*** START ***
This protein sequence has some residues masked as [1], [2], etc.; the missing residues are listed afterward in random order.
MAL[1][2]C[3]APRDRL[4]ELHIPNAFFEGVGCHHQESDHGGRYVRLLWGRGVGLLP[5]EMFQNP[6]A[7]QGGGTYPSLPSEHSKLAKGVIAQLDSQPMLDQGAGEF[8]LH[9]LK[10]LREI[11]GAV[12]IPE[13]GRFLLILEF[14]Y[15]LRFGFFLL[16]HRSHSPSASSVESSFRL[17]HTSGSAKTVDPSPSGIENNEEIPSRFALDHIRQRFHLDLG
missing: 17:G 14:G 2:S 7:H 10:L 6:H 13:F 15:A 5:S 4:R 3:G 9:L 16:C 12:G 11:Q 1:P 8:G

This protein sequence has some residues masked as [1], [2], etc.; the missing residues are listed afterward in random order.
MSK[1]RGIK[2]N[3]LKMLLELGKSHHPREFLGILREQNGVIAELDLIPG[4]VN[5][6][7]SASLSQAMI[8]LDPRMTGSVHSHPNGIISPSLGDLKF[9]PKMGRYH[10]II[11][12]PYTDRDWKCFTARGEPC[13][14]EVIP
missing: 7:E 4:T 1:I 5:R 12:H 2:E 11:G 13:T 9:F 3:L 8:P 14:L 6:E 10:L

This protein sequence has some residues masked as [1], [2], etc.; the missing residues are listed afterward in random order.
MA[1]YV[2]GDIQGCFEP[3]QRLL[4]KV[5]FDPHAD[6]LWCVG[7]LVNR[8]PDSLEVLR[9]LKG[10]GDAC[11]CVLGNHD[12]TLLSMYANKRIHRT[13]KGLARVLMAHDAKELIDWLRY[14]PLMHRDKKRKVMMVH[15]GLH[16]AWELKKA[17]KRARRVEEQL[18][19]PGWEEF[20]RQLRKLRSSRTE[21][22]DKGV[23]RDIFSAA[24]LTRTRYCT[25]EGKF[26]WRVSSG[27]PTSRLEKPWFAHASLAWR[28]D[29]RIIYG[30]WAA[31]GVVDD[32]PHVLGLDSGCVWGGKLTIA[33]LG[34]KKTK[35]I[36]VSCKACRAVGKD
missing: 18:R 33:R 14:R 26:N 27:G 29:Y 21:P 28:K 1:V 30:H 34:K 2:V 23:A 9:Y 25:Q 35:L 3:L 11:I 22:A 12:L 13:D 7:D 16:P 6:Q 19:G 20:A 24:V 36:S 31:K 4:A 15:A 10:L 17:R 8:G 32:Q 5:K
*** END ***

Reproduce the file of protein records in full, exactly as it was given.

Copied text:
This protein sequence has some residues masked as [1], [2], etc.; the missing residues are listed afterward in random order.
MAL[1][2]C[3]APRDRL[4]ELHIPNAFFEGVGCHHQESDHGGRYVRLLWGRGVGLLP[5]EMFQNP[6]A[7]QGGGTYPSLPSEHSKLAKGVIAQLDSQPMLDQGAGEF[8]LH[9]LK[10]LREI[11]GAV[12]IPE[13]GRFLLILEF[14]Y[15]LRFGFFLL[16]HRSHSPSASSVESSFRL[17]HTSGSAKTVDPSPSGIENNEEIPSRFALDHIRQRFHLDLG
missing: 17:G 14:G 2:S 7:H 10:L 6:H 13:F 15:A 5:S 4:R 3:G 9:L 16:C 12:G 11:Q 1:P 8:G

This protein sequence has some residues masked as [1], [2], etc.; the missing residues are listed afterward in random order.
MSK[1]RGIK[2]N[3]LKMLLELGKSHHPREFLGILREQNGVIAELDLIPG[4]VN[5][6][7]SASLSQAMI[8]LDPRMTGSVHSHPNGIISPSLGDLKF[9]PKMGRYH[10]II[11][12]PYTDRDWKCFTARGEPC[13][14]EVIP
missing: 7:E 4:T 1:I 5:R 12:H 2:E 11:G 13:T 9:F 3:L 8:P 14:L 6:E 10:L

This protein sequence has some residues masked as [1], [2], etc.; the missing residues are listed afterward in random order.
MA[1]YV[2]GDIQGCFEP[3]QRLL[4]KV[5]FDPHAD[6]LWCVG[7]LVNR[8]PDSLEVLR[9]LKG[10]GDAC[11]CVLGNHD[12]TLLSMYANKRIHRT[13]KGLARVLMAHDAKELIDWLRY[14]PLMHRDKKRKVMMVH[15]GLH[16]AWELKKA[17]KRARRVEEQL[18][19]PGWEEF[20]RQLRKLRSSRTE[21][22]DKGV[23]RDIFSAA[24]LTRTRYCT[25]EGKF[26]WRVSSG[27]PTSRLEKPWFAHASLAWR[28]D[29]RIIYG[30]WAA[31]GVVDD[32]PHVLGLDSGCVWGGKLTIA[33]LG[34]KKTK[35]I[36]VSCKACRAVGKD
missing: 18:R 33:R 14:R 26:N 27:G 29:Y 21:P 28:K 1:V 30:H 34:K 2:V 23:A 9:Y 25:Q 35:L 3:L 11:I 22:A 12:L 13:D 7:D 16:P 6:Q 19:G 20:A 24:V 36:S 31:K 4:A 15:A 10:L 17:R 8:G 32:Q 5:K